Getting involved in the stock market for the first time can be intimidating but, as the saying goes, the best time to start investing is now.
And despite the common misconception, you don’t need to have a lot of money to get started. Small amounts eventually add up and with the power of compounding over several years, you’ll find yourself in a good position. Here’s your super quick guide to entering the market with just $500.
First, the three main types of shares you’ll likely be investing in on the Australian Stock Exchange (ASX).
Individual company shares
The ASX is home to more than 2000 listed companies of all sizes, from up-and-coming start-ups to blue chip companies that have been around for ages. Buying shares in a company means you own a tiny portion of that company and you are known as a shareholder.
If you’re only investing $500, you may not want to put all your eggs in one basket by investing in a single company. The easiest way to get diversification in your portfolio is by investing in exchange traded funds (ETFs). These are bought just like shares for a single company but they allow you to gain exposure to a diversified “basket” of shares. You can choose ETFs that track geographical indexes (such as Asia) or themes (such as ethical companies or lithium miners). ETFs also carry a small fee.
Listed-investment companies (LICs) are publicly traded companies that actively invest in a variety of asset classes. Alongside shares, they may also invest in bonds, property, commodities and private businesses. When you invest in an LIC, you’re buying shares in that company rather than the underlying assets or any units that track an index like with ETFs. The fees are usually higher than those of ETFs, but it’s a good way to get broad exposure with a single transaction.
Now, what’s the best way to get your $500 into the ASX? There are plenty of clever low-cost brokerage platforms out there that will allow you to start with smaller amounts. Low-cost is the operative word here, as fees will eat into your $500 very quickly.
Micro investing is a good way to start with smaller amounts, as you won’t pay fees for individual trades, though most platforms charge a fixed fee. Most micro-investing platforms allow you to invest in diversified portfolios or fractional shares (usually in ETFs), so they’re less volatile than individual stocks.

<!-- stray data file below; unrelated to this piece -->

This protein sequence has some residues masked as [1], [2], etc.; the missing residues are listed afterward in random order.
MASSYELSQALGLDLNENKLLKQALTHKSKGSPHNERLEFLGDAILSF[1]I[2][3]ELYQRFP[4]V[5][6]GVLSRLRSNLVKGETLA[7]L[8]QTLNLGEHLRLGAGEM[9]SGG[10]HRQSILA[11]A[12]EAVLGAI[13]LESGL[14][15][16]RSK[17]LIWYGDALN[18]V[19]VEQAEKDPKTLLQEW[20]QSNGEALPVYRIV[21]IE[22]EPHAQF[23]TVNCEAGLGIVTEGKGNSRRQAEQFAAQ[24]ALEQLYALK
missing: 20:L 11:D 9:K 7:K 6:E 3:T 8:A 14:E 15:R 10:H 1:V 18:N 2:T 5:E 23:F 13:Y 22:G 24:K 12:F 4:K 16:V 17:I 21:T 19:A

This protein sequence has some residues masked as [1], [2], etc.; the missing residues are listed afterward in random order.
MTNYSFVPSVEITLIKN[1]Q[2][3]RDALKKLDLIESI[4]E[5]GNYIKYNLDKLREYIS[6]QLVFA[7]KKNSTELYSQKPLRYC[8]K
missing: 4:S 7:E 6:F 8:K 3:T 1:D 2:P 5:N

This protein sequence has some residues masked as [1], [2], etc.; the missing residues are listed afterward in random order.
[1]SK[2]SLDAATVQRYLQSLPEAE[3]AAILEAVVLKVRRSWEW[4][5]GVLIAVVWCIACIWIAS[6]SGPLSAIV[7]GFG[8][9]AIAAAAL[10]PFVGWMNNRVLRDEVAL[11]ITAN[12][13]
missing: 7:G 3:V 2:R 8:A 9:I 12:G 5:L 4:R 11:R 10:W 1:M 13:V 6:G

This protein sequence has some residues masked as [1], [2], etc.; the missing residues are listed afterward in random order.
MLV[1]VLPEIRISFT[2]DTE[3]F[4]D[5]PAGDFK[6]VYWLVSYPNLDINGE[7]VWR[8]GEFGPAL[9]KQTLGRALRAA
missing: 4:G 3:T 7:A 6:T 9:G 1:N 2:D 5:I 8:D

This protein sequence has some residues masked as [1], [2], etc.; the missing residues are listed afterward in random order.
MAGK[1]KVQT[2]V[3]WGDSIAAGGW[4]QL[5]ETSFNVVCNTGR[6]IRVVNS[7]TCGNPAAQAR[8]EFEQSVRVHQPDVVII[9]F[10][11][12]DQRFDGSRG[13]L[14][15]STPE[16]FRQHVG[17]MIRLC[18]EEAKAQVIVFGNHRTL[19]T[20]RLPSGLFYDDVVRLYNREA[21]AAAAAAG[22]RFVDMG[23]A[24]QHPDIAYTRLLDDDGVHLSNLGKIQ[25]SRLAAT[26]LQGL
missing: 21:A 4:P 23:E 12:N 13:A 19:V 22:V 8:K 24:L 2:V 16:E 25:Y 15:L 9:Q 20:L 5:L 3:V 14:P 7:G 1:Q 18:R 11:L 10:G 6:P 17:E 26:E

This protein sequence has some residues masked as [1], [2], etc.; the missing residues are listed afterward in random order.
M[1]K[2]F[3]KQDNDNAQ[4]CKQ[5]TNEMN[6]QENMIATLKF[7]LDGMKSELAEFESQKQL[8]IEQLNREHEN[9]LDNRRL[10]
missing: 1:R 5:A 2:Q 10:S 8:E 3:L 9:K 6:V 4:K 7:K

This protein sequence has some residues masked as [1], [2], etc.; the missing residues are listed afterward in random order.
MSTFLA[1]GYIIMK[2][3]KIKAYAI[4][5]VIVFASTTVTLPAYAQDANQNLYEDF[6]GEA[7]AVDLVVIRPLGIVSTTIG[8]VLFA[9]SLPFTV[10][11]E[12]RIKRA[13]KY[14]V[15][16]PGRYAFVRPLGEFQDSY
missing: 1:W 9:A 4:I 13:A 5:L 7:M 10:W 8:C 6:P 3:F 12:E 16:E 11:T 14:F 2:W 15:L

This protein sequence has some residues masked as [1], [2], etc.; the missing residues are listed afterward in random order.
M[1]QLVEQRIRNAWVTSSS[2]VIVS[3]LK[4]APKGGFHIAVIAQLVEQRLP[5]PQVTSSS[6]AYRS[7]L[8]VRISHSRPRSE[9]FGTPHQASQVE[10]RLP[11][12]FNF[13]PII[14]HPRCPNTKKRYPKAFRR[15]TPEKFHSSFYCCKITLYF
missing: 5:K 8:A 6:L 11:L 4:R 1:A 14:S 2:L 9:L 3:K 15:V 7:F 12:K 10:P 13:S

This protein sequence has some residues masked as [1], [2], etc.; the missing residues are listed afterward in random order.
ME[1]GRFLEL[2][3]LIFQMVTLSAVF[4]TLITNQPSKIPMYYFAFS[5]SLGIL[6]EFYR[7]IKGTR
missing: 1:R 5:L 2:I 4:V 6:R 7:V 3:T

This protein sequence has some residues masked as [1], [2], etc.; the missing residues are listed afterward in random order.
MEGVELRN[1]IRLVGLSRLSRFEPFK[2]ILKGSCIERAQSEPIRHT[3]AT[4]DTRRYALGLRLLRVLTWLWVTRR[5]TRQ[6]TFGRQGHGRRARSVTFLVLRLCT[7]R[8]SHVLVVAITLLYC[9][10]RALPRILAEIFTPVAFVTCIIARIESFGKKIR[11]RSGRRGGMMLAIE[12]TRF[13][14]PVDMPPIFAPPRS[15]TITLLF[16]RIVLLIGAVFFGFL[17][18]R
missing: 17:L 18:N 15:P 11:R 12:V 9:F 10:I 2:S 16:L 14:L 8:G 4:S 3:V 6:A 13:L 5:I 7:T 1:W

The most popular micro-investing platforms in Australia at the moment are Raiz, Spaceship Voyager and CommSec Pocket.
Raiz (formerly Acorns) is famous for its round-up style of investing, but you can also invest lump sums when you have the cash. It offers a range of standard portfolios and custom portfolios for you to choose from. Spaceship Voyager offers a similar product but without the roundup and with just three portfolios. CommSec Pocket allows you to invest as little as $50 at a time in units from seven ETFs.
If you’re investing just $500, it’s important to be aware of the fees. Raiz will charge you $3.50 per month ($42 per year) on a balance under $15,000, which is 8.4 per cent of your investment over a year. Spaceship Voyager will charge you $2.50 per month ($30 per year), which is 6 per cent of your portfolio in a year. When you trade through CommSec Pocket, you’ll pay $2 for a purchase of $500 – which is just 0.4 per cent of your investment.
Full brokerage platform apps
If you already understand the stock market and you’d rather have access to the full ASX and be able to make your own decisions, you may want to consider a brokerage platform.
The cheapest brokerage app available in Australia at the moment is Stake, which offers a flat $3 fee for any trades on the ASX. However, if you refer three friends, or transfer shares you already own onto their platform, they’ll give you free trades for a year.
I recently switched to Stake from CommSec, which I had been using for several years, where I was paying $10 for trades up to $1000 and $19.95 for trades up to $10,000. If you’re only investing $500, $10 is 2 per cent of your investment, which is a lot.
That said, you get what you pay for and I find Stake to have lower functionality and fewer resources available than CommSec, which was good when I was learning.
If you want to try Stake, use my referral code and add money to your account within 24 hours and get an additional $10 to add to your first trade.
Volatility is high at the moment, making it an interesting time to start investing, but it’s also a great time to learn.
Before you jump in, do your research and try to understand what your personal risk appetite, long-term goals and interests are. There are so many good books, podcasts, webinars, forums and websites available to help you understand how to make the share market work for you.